U.S. Residents’ Health Levels Off
U.S. residents overall are slightly healthier than they were last year, but the rate of improvement has leveled off since 2000, according to a report released on Tuesday by the UnitedHealth Foundation, the Washington Times reports.
The report has been released by the group every year since 1990. Findings are based on data from federal government agencies and the National Association of State Budget Officers (Lopes, Washington Times, 12/5). The foundation teamed with the American Public Health Association and Partnership for Prevention to produce the report.
The report rated each state based on 20 key measures of wellness, including rates of cancer, smoking, car accidents and high school graduation (Szabo, USA Today, 12/5). The report found that the nation's health has improved over the past 20 years but that "progress has slowed considerably in the past seven years," the Times reports.
Findings showed that U.S. residents' health improved 0.3% this year compared with last year. The nation's obesity rate has increased from 11.6% of the population in 1990 to 25% in 2005.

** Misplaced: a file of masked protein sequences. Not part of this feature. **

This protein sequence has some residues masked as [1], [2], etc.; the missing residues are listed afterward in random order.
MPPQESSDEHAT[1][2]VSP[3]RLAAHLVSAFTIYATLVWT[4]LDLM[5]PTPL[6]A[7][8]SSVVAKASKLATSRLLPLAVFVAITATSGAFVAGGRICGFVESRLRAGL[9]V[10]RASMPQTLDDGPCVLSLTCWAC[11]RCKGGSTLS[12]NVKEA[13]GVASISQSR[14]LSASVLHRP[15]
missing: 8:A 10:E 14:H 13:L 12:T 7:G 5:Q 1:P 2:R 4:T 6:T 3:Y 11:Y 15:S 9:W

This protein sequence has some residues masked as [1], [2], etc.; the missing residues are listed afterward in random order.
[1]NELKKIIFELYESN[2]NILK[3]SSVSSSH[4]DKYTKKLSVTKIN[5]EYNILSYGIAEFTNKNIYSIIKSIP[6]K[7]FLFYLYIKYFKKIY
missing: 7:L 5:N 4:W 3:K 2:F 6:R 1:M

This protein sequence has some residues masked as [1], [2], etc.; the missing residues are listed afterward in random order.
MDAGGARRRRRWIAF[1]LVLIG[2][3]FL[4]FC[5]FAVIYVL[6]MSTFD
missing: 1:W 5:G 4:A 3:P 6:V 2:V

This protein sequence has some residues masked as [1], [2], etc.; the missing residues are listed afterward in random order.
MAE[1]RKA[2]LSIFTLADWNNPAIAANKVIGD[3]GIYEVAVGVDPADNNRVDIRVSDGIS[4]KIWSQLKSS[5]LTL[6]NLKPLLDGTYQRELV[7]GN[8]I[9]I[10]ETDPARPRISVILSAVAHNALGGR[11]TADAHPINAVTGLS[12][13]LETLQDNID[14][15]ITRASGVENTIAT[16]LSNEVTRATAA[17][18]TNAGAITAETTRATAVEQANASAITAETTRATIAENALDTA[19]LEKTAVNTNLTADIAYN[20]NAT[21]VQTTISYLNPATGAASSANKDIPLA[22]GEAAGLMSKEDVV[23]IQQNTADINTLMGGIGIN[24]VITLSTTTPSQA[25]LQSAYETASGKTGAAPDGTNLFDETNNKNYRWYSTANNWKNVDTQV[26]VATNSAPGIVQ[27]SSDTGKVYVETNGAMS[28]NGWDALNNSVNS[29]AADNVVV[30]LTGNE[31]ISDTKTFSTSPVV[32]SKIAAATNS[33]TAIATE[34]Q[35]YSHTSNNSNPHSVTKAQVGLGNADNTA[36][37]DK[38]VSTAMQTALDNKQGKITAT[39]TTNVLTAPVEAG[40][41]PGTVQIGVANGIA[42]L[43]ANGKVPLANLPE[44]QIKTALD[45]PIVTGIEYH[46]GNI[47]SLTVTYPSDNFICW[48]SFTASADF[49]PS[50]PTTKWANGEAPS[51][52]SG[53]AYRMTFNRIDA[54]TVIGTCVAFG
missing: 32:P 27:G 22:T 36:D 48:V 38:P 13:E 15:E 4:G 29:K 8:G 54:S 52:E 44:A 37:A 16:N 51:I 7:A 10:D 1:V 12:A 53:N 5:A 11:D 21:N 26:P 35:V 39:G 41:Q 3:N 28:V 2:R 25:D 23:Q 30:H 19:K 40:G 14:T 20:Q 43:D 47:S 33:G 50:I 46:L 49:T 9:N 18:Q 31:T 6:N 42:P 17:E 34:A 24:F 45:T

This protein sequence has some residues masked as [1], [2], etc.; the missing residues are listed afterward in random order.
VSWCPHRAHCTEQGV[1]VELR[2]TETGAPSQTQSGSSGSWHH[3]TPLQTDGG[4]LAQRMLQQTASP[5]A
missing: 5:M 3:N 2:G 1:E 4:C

The report also found that 45 million U.S. adults smoke cigarettes regularly and that tobacco-related illnesses led to 400,000 deaths last year. The number of adult smokers declined from 25% in 1997 to about 20% in 2005. In addition, the number of smokers younger than age 18 fell from 36% in 1997 to 23% in 2005 (Washington Times, 12/5).
The report also found that the number of uninsured U.S. residents increased from 13.4% in 1990 to 15.9% in 2005 (USA Today, 12/5).
A decrease in the incidence of infectious diseases and a slight increase in high school graduates contributed to the small improvement in overall health, the report found.
Minnesota is the nation's healthiest state, in part because of a low number of premature deaths and a low rate of uninsured residents, the study found. Minnesota has topped the foundation's report for 11 of 17 years.
The report ranked Louisiana as the least healthy state, citing a high obesity rate and a higher percentage of children living in poverty.
Archelle Georgiou, medical adviser to the UnitedHealth Foundation, said, "The health of the nation has leveled off, and we have not reached an ideal limit. There is room for improvement." Georgiou added, "The report's findings on obesity in this country are alarming" (Washington Times, 12/5).
Minnesota Gov. Tim Pawlenty (R) said his state has room for improvement, adding, "We are not living as healthy as we should, and we are dying too soon. There is nothing more worthy of a sustained national conversation than this" (USA Today, 12/5).